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Akbar and Jaimal

  • Object:

    Painting

  • Place of origin:

    Mughal Empire (made)

  • Date:

    ca. 1590-95 (made)

  • Artist/Maker:

    Unknown

  • Materials and Techniques:

    Painted in opaque watercolour and gold on paper

  • Museum number:

    IS.2:68-1896

  • Gallery location:

    In Storage

The painting is an illustration from the Akbarnama. It depicts the fall of the Rajasthani fortress of Chitor in 1568, when the Mughal army succeeded in approaching the ramparts by constructing covered defences. As Akbar surveyed the battle one evening, he took aim with his gun at a figure in the fort whose studded coat indicated that he was a leading enemy soldier. The shot killed the man, who was discovered to be the Rajput hero Jaimal, and the fortress fell to the Mughals.

The Akbarnama was commissioned by the emperor Akbar as the official chronicle of his reign. It was written by his court historian and biographer Abu'l Fazl between 1590 and 1596 and is thought to have been illustrated between about 1592 and 1594 by at least 49 different artists from Akbar's studio. After Akbar's death in 1605, the manuscript remained in the library of his son, Jahangir (r. 1605-1627) and later Shah Jahan (r.1628-1658). The Victoria and Albert Museum purchased it in 1896 from Mrs Frances Clarke, the widow of Major-General John Clarke, who bought it in India while serving as Commissioner of Oudh between 1858 and 1862.

Physical description

Painting, in opaque watercolour and gold on paper, a scene that took place during the prolonged attack on the Rajasthani fortress of Chitor by the Mughal army in 1567. The covered lines of attack built by the Mughals allow the army, including armoured elephants (centre left) to approach the walls of the fortress (shown upper left). Akbar is shown top right, holding the gun called Sangram with which he has just shot a figure in a studded coat. The figure is Jaimal, the general of the enemy army, and the fortress submitted soon afterwards to the Mughal forces.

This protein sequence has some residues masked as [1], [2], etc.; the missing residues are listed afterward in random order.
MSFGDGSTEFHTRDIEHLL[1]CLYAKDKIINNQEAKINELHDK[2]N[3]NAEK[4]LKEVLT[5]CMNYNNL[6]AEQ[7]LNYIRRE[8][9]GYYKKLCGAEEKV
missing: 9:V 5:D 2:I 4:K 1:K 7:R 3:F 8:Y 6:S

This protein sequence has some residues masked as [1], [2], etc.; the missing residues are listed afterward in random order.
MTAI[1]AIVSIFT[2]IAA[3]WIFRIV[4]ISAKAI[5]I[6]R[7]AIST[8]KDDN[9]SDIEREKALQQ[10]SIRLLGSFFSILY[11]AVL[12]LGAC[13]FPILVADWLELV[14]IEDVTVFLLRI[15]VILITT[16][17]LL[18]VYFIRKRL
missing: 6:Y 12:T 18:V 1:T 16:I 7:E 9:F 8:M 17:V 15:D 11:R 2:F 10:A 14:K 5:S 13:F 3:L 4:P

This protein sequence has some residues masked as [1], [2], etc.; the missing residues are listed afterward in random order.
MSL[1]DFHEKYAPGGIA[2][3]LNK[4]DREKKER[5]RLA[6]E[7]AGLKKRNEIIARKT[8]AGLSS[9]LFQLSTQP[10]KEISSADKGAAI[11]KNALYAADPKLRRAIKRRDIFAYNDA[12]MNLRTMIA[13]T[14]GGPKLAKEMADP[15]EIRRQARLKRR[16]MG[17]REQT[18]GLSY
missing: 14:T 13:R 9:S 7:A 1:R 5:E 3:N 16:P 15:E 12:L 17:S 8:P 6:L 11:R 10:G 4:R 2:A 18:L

Place of Origin

Mughal Empire (made)

Date

ca. 1590-95 (made)

Artist/maker

Unknown

Materials and Techniques

Painted in opaque watercolour and gold on paper

Marks and inscriptions

153 in Arabic numerals in red ink at centre of border at bottom

Dimensions

Height: 32.1 cm painting, Width: 19 cm painting, Height: 38.1 cm page, Width: 22.4 cm page

Object history note

The Akbarnama was commissioned by the emperor Akbar as the official chronicle of his reign. It was written by his court historian and biographer Abu'l Fazl between 1590 and 1596 and is thought to have been illustrated between c. 1592 and 1594 by at least forty-nine different artists from Akbar's studio. After Akbar's death in 1605, the manuscript remained in the library of his son, Jahangir (r. 1605-27) and later Shah Jahan (r. 1628-58). The Victoria and Albert Museum purchased it in 1896 from Mrs Frances Clarke, the widow of Major-General John Clarke, who had bought it while serving as Commissioner of Oudh in India between 1858 and 1862.

Historical significance: It is thought to be the first illustrated copy of the Akbarnama. It drew upon the expertise of some of the finest royal painters of the time, many of whom receive special mention by Abu'l Fazl in the A'in-i-Akbari, the third book of the Akbarnama. The inscriptions in red ink on the bottom of the paintings are the contemporary attributions of a librarian.

Jackson, Anna and Jaffer, Amin (eds), with Deepika Ahlawat. Maharaja : the splendour of India's royal courts. London, V&A Publishing, 2009. ISBN.9781851775736 (hbk.), ISBN.1851775730 (hbk.).

Plate 37, Page 54.

Descriptive line

Painting, Akbarnama, Akbar shoots Jaimal, opaque watercolour and gold on paper, Mughal, ca. 1590-95

Bibliographic References (Citation, Note/Abstract, NAL no)

p. 74, pl. 48
STRONGE, Susan. Painting for the Mughal Emperor: The Art of the Book 1560 – 1660 London : V&A Publications, 2002. 192p, ill. ISBN 1 85177 358 4.

Production Note

The artists are unidentified.
The attribution place is likely to be Lahore.

Materials

Paper; Opaque watercolour; Paint

Techniques

Painted; Drawing

Subjects depicted

Soldiers; Horses (animals); Ruler; Elephants

Categories

Paintings; Manuscripts; Images Online; Military; Illustration; Bonita Trust Indian Paintings Cataloguing Project

Collection

South & South East Asia Collection

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